Welcome to the spring issue of VRM Intel Magazine. The pace at which business conditions are changing in the vacation rental industry is staggering. As you may have read, I published an editorial, “My Jerry Maguire Moment,” so I won’t rehash those dramatic sentiments here, but the overall point remains true. The demand for vacation homes is healthy. The enormous advantages of staying in a home instead of a hotel resonate with consumers. Margin compression, consolidation, business model shifts, the wave of regulations, and plenty of investment-propped-up noise are making things seem chaotic; but ultimately, the industry is still about providing safe, welcoming, privately owned accommodations and services for travelers.
As a result, much of this spring issue is dedicated to the core day-to-day operational and marketing challenges vacation rental managers face. From taxes to company culture to data protection to guest relations to taking responsibility for standards and inventory, the following pages contain valuable insights from industry leaders about building and sustaining a successful vacation rental management company.
One interesting piece of news from the first quarter of 2018 was Wyndham’s announcement that it is selling its European vacation rental business for $1.3 billion, and industry experts will be combing through the details to determine how the valuation affects the industry. According to John Banczak in the article on page 66 about TurnKey’s recent $31 million funding round, “It is a positive sign for the industry overall . . . Five years ago, it was tough to explain the business to the investment community. Now folks understand just how appealing the business is. There is far more money running through the PM space than there is through the consumer websites themselves. The Wyndham deal is just another sign that folks are starting to wake up to this.”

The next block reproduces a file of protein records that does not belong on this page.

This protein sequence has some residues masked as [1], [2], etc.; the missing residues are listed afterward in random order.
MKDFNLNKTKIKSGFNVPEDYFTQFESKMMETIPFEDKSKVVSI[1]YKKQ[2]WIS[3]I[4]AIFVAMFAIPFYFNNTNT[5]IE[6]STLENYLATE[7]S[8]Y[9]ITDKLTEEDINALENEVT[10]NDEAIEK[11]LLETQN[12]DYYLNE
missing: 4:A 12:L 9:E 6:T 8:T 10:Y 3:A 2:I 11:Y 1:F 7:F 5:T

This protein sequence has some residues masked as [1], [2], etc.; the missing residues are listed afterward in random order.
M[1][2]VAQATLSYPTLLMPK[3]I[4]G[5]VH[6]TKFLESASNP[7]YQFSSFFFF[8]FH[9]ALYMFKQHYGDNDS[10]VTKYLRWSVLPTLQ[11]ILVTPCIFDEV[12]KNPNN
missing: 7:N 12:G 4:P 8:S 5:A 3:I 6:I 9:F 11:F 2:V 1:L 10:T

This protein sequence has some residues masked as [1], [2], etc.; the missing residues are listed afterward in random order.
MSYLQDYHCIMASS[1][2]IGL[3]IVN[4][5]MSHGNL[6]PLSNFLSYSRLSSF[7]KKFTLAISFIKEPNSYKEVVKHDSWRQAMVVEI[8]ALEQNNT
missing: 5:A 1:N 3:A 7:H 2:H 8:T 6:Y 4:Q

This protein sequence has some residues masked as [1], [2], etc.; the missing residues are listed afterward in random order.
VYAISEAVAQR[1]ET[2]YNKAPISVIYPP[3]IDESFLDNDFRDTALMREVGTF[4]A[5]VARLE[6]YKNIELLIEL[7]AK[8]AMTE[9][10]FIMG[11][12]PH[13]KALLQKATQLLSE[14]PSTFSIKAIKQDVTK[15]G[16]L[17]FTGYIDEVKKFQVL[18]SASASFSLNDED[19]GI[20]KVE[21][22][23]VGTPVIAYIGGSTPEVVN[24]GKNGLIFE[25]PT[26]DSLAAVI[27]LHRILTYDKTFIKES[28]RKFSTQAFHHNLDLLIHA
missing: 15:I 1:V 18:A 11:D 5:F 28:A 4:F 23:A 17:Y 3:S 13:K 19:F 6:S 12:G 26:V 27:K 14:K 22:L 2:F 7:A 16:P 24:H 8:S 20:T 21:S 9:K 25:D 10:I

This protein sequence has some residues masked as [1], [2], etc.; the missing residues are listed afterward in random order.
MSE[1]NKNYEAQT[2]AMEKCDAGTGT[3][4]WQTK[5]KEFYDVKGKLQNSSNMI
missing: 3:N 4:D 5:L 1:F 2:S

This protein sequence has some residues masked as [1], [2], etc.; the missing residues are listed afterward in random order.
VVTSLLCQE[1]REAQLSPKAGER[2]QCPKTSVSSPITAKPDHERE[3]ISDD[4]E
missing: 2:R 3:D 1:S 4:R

With increasing investor interest in the industry, new platforms and models are emerging that challenge the traditional ways of doing business. For example, the online travel agency (OTA) business models are evolving in front of our eyes. We’ve seen listing fees and pay-per-lead models shift to transactional fees, and now we’re seeing the introduction of charges for off-platform bookings. This type of charge is unparalleled in modern ecommerce marketplaces, and it will be fascinating to watch how the experiment evolves.
On page 62, David Angotti provides a different perspective, outlining how OTAs are positively affecting the vacation rental sector. Also in this issue, Jeremiah Gall talks about how guests demand instant gratification, and Steve Milo lays out his vision for the new technology-enabled vacation rental manager.
In addition, Sarah Bradford’s article on talking to owners about updating properties is a must-read. And if you haven’t listened to her podcast with Tim Cafferty, Sea to Ski with Sarah and T, check it out. They are unafraid to talk about the current issues facing vacation rental managers, and they provide empowering ways to leverage changes to grow your business.
Also, mark your calendars for the inaugural Vacation Rental Women’s Summit on February 19–20, 2019, at The Ritz-Carlton in New Orleans. This is going to be a special industry event designed to celebrate the many women who have built the industry and to discuss topics of particular concern to this group.
Thank you again for your continued support of this magazine. I hope you enjoy this issue, and as always, I look forward to your feedback and to seeing you this spring at one of the upcoming industry conferences.